California Workers Have More Social Media Protections Than Most
May 24, 2013
A recent column in The Boston Globe questioned an employer's tactic of "friending" job applicants on social media sites, prior to the individual being hired.
This of course puts applicants in a tough position. Los Angeles Employment Lawyer Vincent Howard of HOWARD LAW knows most would generally prefer not to allow a prospective employer access to a page that contains private life photos and messages, even when he or she has nothing to hide.
California is ahead of the curve compared to most states on the issue of employers' legal right to access or demand information of workers or job applicants. Last year, Gov. Jerry Brown signed Assembly Bill 1844 and Senate Bill 1349 to prohibit both universities and employers from demanding e-mail and social media passwords from employees and applicants.
AB 1844 prohibits employers from mandating that employees or job applicants provide their username and password combination for social media accounts. SB 1349, a companion bill to the first, focuses on barring universities and colleges from demanding the same information of students and prospective students.
California was among the first to pass such measures, and there are now 10 states that have enacted similar legislation. The federal Password Protection act of 2012 would have introduced many of those same protections to all Americans, but it sputtered out in the Senate last year.
Other states are currently considering similar measures.
It's not clear how many employer have demanded this kind of information from workers, but we do know that more than 100 cases currently before the National Relations Labor Board involve workplace policies on social media. Facebook has also reported an increase of employers demanding inappropriate access to user profiles and private information contained therein.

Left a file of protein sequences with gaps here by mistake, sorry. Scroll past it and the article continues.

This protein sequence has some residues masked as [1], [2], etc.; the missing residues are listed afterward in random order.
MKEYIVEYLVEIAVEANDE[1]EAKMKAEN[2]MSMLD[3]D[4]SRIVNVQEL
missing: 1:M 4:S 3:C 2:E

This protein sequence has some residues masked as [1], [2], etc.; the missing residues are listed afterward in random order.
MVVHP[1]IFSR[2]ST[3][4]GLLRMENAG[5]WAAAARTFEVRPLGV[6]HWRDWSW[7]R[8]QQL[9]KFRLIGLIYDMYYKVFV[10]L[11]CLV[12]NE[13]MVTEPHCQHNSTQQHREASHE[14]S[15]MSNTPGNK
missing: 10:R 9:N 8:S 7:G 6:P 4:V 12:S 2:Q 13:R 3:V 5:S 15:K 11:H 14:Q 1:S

However, even the California law has exceptions. For example, an employer can pursue information on a worker's social media account if there is "reasonable belief" that the information could be relevant to an internal investigation involving either employee misconduct or a violation of law.
Also, workers can be required to disclose passwords that are necessary for accessing employer-issued electronic devices.
But there doesn't appear to be any law against a company attempting to "friend" an employee or applicant. However, an argument could be made that there was undue pressure on the employee to comply. If the company retaliates against the worker for refusing to accept the friend request or for certain information or images contained therein, there might be potential grounds for employment litigation.
Companies recognize that social media can provide them with a wealth of information that might not otherwise be accessible to them - information that the employee is unlikely to reveal on his or her own. The question is where do they find a balance, and how can employees protect themselves.
Our best preemptive advice is, aside from private messaging, put nothing on your social media outlets that you wouldn't want your employer to see. That's not to say that you don't have the right to do so or that the firm isn't crossing the line by making a "friend" request or other demand. But in general, limiting the amount of information you share about yourself online is a good idea.
Los Angeles Employment Attorney VINCENT HOWARD at HOWARD LAW can help. Call toll-free at 1-800-872-5925 or send us a message online.
Employers "friending" applicants raises questions, Feb. 4, 2013, By Chad O'Connnor, Boston Globe
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